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Temporal range: Middle Cambrian
Ottoia burrowing.jpg
Reconstruction of Ottoia in a burrow.
Ottoia anterior.JPG
The anterior portion of Ottoia, illustrating annulation and the eversible proboscis.
Scientific classification e
Kingdom: Animalia
Stem-group: Priapulida
Class: Archaeopriapulida
Family: Ottoiidae
Walott, 1911
Genus: Ottoia
Walcott, 1911
  • O. prolifica Walcott, 1911 (type)

Ottoia is the most abundant priapulid of the Cambrian Burgess Shale formation of British Columbia and Wheeler Shale formation of Utah dating from the Mid-Cambrian of around 550 million years ago. It is a stem-group priapulid worm.[1]


Ottoia specimens are on average 8 centimeters in length. Both length and width show variation with contraction; shorter specimens often being wider than longer ones. The characteristic proboscis of priapulids is present at the anterior, attached to the trunk of the animal, proceeded by the "bursa" at the posterior. The organism's body is bilaterally symmetrical, however, its anterior displays external radial symmetry. Like some other modern invertebrates, a cuticle restricts the size of and protects the animal. The everted proboscis of Ottoia is armed from the distal end by spinules, spines, and hooks. The spinules appear in varying shape and size, classifiable into four types which are comparable to the teeth of modern priapulids. Posterior to the spinules, separated by an unarmed region, are about 40–50 spines. Further posterior are hooks, relatively well spaced from each other and arranged like the five dots on a domino or die. The proboscis most likely would not have been fully everted (turned inside out) when feeding.

The trunk hosts the internal organs of the organism, divided into seventy to a hundred annulations of varying spacing, depending on curvature and contraction. The posterior displays a series of hooks, which likely acted as anchors in burrowing. Muscles support the animal and retract the bursa and proboscis. A gut leading from the anus in the bursa to the mouth in the proboscis runs through the trunk's spacious body cavity, and a concentration of gut muscles serve the function of a gizzard. A nerve chord runs down the organism's length. In addition to the other organs, it is possible Ottoia contained urogenital organs in its trunk. There is no evidence of a respiratory organ, though the bursa may have served this purpose.[2]


Ottoia was a burrower that hunted prey with its eversible proboscis.[3] It also appears to have scavenged on dead organisms such as the arthropod Sidneyia.[4]

The spines on the proboscis of Ottoia have been interpreted as teeth used to capture prey. Its mode of life is uncertain, but it is thought to have been an active burrower, moving through the sediment after prey, and is believed to have lived within a U-shaped burrow that it constructed in the substrate. From that place of relative safety, it could extend its proboscis in search of prey. Gut contents show that this worm was a predator, often feasting on the hyolithid Haplophrentis (a shelled animal similar to mollusks), generally swallowed them head-first. They also show evidence of cannibalism, which is common in priapulids today.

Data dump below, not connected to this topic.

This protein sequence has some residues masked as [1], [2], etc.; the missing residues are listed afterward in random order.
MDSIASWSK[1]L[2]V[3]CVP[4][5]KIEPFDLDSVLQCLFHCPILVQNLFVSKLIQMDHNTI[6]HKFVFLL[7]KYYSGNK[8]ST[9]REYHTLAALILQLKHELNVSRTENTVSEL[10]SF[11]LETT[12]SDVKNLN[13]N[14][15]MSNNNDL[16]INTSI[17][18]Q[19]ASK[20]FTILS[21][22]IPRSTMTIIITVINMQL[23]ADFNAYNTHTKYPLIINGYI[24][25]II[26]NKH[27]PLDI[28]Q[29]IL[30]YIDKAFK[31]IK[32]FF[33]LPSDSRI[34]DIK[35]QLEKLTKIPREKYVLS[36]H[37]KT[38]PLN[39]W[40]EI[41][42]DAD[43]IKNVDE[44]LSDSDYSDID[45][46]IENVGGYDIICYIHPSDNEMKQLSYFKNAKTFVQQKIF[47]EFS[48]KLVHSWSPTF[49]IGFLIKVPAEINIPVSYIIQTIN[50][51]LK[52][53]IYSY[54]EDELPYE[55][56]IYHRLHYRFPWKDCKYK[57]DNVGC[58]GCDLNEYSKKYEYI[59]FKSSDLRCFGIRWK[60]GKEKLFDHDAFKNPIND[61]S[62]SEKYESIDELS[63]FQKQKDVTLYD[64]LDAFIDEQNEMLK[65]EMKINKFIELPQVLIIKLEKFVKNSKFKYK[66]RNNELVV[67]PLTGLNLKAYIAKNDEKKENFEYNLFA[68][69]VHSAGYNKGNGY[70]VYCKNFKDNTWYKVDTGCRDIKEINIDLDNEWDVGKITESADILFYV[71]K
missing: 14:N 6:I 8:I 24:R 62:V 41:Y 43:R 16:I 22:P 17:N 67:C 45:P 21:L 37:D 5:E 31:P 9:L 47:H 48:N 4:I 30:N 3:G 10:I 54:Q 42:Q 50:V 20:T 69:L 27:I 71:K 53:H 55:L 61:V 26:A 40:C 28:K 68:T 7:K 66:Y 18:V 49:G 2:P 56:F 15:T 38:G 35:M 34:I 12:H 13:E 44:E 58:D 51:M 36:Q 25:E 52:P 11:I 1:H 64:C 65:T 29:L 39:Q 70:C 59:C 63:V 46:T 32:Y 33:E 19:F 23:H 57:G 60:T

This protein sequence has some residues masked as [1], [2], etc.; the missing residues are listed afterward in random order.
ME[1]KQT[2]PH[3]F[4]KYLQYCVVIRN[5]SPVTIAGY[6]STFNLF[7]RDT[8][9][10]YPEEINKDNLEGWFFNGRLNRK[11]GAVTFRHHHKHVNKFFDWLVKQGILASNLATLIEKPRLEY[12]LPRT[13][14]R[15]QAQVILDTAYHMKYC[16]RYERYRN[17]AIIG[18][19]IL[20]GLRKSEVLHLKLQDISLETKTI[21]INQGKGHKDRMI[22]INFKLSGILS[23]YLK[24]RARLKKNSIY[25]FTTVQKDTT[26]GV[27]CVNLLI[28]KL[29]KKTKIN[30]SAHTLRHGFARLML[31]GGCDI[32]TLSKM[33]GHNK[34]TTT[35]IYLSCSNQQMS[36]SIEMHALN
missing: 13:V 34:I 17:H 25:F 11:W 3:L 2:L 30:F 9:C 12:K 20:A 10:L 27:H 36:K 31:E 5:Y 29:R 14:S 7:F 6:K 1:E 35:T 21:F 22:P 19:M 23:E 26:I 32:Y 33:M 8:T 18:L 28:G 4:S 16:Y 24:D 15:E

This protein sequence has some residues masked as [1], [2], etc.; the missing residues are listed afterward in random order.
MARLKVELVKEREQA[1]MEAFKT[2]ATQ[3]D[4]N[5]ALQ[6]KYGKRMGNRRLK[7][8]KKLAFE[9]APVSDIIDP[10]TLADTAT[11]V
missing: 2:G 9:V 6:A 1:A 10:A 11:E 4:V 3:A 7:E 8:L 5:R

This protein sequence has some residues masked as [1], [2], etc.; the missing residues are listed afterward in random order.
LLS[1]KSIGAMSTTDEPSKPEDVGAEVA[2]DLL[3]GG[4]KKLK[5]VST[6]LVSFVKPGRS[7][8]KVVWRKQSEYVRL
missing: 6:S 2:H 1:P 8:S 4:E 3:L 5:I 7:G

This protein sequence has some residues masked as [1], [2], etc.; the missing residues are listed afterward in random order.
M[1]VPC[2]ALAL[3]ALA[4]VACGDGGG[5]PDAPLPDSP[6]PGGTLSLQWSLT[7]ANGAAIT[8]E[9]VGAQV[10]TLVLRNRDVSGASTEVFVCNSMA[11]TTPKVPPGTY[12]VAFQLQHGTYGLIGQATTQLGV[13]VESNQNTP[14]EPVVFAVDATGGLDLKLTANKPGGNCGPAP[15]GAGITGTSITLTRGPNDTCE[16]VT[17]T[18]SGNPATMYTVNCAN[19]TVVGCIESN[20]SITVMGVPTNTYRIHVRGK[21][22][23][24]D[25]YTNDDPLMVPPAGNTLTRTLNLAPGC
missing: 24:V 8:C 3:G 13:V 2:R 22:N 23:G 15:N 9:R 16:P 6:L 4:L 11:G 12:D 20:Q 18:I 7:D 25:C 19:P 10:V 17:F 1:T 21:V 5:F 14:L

Because of its bottom-living habit and the location of the Burgess Shale site at the foot of a high limestone reef, one may presume the relative immobility of Ottoia placed it in danger of being carried away and/or buried by any underwater mud avalanche from the cliff top. This may explain why it remains one of the more abundant specimens of the Burgess Shale fauna.


At least 1000 Burgess Shale specimens are known in the UNSM collections alone,[2] in addition to the ROM collections and hundreds of specimens elsewhere. 677 specimens of Ottoia are known from the Greater Phyllopod bed, where they comprise 1.29% of the community.[5]

Ottoia is also known from Middle Cambrian deposits in Utah and Spain,[6] and Nevada.[7]

Ottoia prolifica from the Walcott Quarry of the Burgess Shale (Middle Cambrian) near Field, British Columbia, Canada.


  1. ^ Budd, G. E.; Jensen, S. (2000). "A critical reappraisal of the fossil record of the bilaterian phyla". Biological Reviews of the Cambridge Philosophical Society 75 (2): 253–95. doi:10.1111/j.1469-185X.1999.tb00046.x. PMID 10881389. 
  2. ^ a b Conway Morris, S (1977). "Fossil priapulid worms". Special papers in Palaeontology 20. 
  3. ^ Vannier, Jean (August 2009). Smith, Martin R.; O'Brien, Lorna J.; Caron, Jean-Bernard, eds. "Abstract Volume". International Conference on the Cambrian Explosion (Walcott 2009). Toronto, Ontario, Canada: The Burgess Shale Consortium (published 31 July 2009). ISBN 978-0-9812885-1-2.  |chapter= ignored (help)
  4. ^ Bruton, D. L. (2001). "A death assemblage of priapulid worms from the Middle Cambrian Burgess Shale". Lethaia 34 (2): 163. doi:10.1080/00241160152418456.  edit
  5. ^ Caron, Jean-Bernard; Jackson, Donald A. (October 2006). "Taphonomy of the Greater Phyllopod Bed community, Burgess Shale". PALAIOS 21 (5): 451–65. doi:10.2110/palo.2003.P05-070R. JSTOR 20173022.  edit
  6. ^ Conway Morris, S.; Robison, R. A. (1986). "Middle Cambrian priapulids and other soft-bodied fossils from Utah and Spain". University of Kansas Paleontological Contributions 117: 1–22. hdl:1808/3696.  edit
  7. ^ Lieberman, B. S. (2003). "A New Soft-Bodied Fauna: the Pioche Formation of Nevada". Journal of Paleontology 77 (4): 674–690. doi:10.1666/0022-3360(2003)077<0674:ANSFTP>2.0.CO;2. ISSN 0022-3360.  edit

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